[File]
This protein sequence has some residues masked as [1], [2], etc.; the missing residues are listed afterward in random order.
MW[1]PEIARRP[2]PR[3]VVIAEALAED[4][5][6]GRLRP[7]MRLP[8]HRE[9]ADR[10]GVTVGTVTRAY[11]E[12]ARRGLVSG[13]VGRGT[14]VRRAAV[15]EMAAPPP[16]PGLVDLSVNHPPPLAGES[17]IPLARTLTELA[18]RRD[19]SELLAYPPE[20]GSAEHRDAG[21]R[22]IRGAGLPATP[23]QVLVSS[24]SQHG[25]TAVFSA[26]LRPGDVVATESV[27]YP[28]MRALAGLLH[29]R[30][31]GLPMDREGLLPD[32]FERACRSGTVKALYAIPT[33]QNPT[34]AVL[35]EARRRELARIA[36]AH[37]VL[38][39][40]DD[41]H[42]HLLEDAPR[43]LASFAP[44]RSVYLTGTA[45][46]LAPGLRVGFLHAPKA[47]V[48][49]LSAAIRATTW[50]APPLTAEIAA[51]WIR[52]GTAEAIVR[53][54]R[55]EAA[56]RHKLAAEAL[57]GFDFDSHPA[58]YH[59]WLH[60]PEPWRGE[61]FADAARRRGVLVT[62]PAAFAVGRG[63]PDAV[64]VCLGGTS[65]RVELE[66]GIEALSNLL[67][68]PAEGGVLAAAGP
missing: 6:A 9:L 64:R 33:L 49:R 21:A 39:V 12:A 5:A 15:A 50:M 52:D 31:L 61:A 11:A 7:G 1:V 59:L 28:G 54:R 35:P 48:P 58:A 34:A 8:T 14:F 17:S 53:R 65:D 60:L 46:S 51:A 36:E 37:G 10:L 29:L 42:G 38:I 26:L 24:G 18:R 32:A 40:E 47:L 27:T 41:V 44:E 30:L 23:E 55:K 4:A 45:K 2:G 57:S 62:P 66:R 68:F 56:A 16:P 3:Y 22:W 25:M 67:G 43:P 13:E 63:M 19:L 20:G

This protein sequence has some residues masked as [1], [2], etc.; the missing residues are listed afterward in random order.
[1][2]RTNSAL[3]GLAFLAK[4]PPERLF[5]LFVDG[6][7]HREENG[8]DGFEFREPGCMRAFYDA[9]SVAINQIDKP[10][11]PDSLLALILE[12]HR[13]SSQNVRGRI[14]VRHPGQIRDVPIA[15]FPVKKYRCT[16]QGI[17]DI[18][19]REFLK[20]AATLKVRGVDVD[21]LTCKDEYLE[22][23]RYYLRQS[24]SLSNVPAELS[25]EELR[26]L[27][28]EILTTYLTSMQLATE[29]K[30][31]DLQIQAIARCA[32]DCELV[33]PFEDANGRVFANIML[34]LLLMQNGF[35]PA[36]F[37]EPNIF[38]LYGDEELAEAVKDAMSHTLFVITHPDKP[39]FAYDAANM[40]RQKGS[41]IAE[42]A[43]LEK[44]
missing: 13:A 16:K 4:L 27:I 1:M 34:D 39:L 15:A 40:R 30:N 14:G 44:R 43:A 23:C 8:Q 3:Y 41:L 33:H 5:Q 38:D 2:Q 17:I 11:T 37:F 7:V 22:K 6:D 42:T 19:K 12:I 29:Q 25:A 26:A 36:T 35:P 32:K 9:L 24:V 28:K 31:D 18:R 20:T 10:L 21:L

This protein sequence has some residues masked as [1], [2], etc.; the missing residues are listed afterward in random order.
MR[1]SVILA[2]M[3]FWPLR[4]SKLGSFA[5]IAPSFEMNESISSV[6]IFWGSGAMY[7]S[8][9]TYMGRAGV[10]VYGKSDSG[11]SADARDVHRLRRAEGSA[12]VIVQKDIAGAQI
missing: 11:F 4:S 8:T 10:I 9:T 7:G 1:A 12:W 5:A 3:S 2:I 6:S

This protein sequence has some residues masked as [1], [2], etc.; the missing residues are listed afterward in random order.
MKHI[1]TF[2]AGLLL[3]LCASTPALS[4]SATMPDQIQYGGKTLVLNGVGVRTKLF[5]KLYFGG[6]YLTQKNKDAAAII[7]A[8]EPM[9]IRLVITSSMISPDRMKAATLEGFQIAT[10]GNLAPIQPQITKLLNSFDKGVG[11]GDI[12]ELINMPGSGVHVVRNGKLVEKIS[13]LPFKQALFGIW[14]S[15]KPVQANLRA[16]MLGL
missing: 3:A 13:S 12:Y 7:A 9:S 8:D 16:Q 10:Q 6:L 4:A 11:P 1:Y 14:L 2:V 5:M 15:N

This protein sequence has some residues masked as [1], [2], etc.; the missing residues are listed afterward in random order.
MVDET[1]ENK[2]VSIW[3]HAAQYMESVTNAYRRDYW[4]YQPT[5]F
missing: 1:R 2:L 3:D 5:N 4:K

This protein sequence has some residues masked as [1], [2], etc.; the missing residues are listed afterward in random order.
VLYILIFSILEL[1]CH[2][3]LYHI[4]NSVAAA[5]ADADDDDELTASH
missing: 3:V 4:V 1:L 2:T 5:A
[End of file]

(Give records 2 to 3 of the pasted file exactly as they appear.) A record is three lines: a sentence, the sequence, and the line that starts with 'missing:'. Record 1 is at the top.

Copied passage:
This protein sequence has some residues masked as [1], [2], etc.; the missing residues are listed afterward in random order.
[1][2]RTNSAL[3]GLAFLAK[4]PPERLF[5]LFVDG[6][7]HREENG[8]DGFEFREPGCMRAFYDA[9]SVAINQIDKP[10][11]PDSLLALILE[12]HR[13]SSQNVRGRI[14]VRHPGQIRDVPIA[15]FPVKKYRCT[16]QGI[17]DI[18][19]REFLK[20]AATLKVRGVDVD[21]LTCKDEYLE[22][23]RYYLRQS[24]SLSNVPAELS[25]EELR[26]L[27][28]EILTTYLTSMQLATE[29]K[30][31]DLQIQAIARCA[32]DCELV[33]PFEDANGRVFANIML[34]LLLMQNGF[35]PA[36]F[37]EPNIF[38]LYGDEELAEAVKDAMSHTLFVITHPDKP[39]FAYDAANM[40]RQKGS[41]IAE[42]A[43]LEK[44]
missing: 13:A 16:K 4:L 27:I 1:M 34:D 39:L 15:A 40:R 30:N 14:G 44:R 43:A 23:C 8:Q 3:Y 41:L 33:H 5:Q 38:D 2:Q 17:I 11:T 37:F 7:V 22:K 6:D 42:T 19:K 12:I 29:Q 25:A 26:A 36:T 35:P 32:K 9:L 24:V 28:K 31:D 18:R 20:T 10:L 21:L

This protein sequence has some residues masked as [1], [2], etc.; the missing residues are listed afterward in random order.
MR[1]SVILA[2]M[3]FWPLR[4]SKLGSFA[5]IAPSFEMNESISSV[6]IFWGSGAMY[7]S[8][9]TYMGRAGV[10]VYGKSDSG[11]SADARDVHRLRRAEGSA[12]VIVQKDIAGAQI
missing: 11:F 4:S 8:T 10:I 9:T 7:G 1:A 12:W 5:A 3:S 2:I 6:S